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jeb bush was a very strong governor, probably the strongest governor in the history of the state of florida. he was a young guy and i think there were some folks in the legislature that thought they might be able to run over him. that didn't happen. one tax cut wasn't enough- he had to do more. it wasn't enough to have 15,000 kids with school choice in florida, he wanted to have 100,000 kids. if he didn't like a project, it was going to be vetoed. it didn't matter if you were a republican. it didn't matter if you were his best friend. he said: 'this is where we're going, this is how we're going to reform state government...' every politician comes in talking about making change, and generally there's not much change. but governor bush made a lot of changes. he got the nickname veto corleone. if he saw something in the budget that he thought violated his conservative principles, you could guarantee it was gonna get whacked. he vetoed a bunch of my stuff and i was the senate president. the message to washington, d.c., is 'get ready...' because there will be change. nright to rise usa is responsible
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. she is 97 areas old, instead of looking back, she wants to see the organization wish of a lifetime gave it to her with a tour of google. the great grandmother droo drove in a car and touched down on virtual reality technology. >> you can see all the way around.
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>> she ices a laptop to send e-mails. i want to be olive when i grow up, right there that does it for
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it's 8:55. we're going to check your top stories in just a moment. >> 30s in boston, it's a chilly shining. we've had a few clouds and we'll be with us at times today. 56, a light wind. tomorrow things change. rain arrives late in the day, be impacted. tomorrow evening. we fall to the 50s in the on friday.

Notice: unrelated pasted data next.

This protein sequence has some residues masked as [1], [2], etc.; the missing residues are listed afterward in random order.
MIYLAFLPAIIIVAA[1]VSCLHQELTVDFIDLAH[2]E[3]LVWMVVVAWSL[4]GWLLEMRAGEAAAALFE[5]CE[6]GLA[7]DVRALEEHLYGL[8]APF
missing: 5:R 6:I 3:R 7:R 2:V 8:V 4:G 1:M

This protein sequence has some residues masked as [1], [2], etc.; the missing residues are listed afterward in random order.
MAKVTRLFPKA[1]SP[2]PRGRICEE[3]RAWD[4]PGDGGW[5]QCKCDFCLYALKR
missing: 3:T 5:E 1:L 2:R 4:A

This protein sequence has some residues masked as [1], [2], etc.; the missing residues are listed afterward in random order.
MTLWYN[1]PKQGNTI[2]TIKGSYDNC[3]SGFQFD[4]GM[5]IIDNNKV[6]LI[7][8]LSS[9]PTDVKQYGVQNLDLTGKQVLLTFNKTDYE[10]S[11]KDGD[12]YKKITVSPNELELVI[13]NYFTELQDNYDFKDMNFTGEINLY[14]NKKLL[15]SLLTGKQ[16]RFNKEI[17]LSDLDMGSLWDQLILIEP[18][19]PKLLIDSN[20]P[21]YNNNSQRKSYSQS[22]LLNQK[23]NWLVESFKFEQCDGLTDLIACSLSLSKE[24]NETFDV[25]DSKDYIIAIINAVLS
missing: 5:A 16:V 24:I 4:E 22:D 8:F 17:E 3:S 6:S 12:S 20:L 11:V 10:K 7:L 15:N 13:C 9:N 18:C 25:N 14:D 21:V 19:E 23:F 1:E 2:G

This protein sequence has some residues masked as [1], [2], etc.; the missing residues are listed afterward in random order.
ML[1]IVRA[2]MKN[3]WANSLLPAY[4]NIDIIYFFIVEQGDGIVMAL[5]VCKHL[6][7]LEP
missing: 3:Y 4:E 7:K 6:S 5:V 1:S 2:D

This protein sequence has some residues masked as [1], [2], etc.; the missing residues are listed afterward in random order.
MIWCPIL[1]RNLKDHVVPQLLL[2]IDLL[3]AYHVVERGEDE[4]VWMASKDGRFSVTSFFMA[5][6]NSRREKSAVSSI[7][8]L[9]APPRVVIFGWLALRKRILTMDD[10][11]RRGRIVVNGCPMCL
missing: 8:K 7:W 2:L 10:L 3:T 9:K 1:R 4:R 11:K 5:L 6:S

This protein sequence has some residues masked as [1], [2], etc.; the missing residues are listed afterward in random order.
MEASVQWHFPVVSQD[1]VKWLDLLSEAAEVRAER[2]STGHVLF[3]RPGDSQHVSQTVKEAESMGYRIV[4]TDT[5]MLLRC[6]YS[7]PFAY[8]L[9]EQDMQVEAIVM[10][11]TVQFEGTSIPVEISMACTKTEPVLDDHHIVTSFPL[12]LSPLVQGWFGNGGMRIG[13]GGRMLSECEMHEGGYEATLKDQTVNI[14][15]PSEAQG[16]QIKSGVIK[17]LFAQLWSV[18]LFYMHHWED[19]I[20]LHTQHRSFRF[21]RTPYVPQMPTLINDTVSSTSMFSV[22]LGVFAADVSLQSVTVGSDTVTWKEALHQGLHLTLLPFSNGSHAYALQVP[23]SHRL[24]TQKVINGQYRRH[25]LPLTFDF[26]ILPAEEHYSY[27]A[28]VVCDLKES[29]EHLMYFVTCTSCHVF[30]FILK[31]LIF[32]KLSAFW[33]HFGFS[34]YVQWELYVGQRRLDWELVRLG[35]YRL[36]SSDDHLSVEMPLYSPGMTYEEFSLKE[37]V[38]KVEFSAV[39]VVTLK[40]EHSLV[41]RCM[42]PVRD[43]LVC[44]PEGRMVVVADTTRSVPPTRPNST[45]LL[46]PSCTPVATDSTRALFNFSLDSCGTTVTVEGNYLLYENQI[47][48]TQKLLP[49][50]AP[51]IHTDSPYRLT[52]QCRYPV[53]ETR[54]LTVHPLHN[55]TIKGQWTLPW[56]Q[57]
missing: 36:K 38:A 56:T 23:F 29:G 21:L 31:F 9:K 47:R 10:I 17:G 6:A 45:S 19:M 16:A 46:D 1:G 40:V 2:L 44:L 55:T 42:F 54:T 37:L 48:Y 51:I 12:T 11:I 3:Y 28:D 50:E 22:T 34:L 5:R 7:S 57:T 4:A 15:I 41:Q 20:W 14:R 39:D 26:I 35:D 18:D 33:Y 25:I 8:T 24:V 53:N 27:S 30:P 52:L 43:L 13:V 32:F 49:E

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no problems for trick or treaters. a couple of new accidents to tell you about, one in boston, one north of the city. in boston there's a three-car crash 93 southbound. the right lane is blocked there. traffic starting to back up. then two lanes are blocked, the right and left lanes. the back up is to route 133. thank you. we want to update you on breaking news. a lockdown has been lifted. we're told that a high school age male student -- a call came that the student had some kind of weapon on the school bus. the student got on the bus that serves a different school district. we're going to keep tabs on it and let you know the latest. but again, the lockdown no longer in place. a threat of school violence at pembroke middle school is under investigation this
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morning. the superintendent there tells us a student recordedly made threats -- reportedly made threats over the weekend, but law officials quickly handled it. a quincy couple accused of robbing banks along the east coast are expected in a pennsylvania courtroom this morning. joseph and generalie care i don't remember jenie were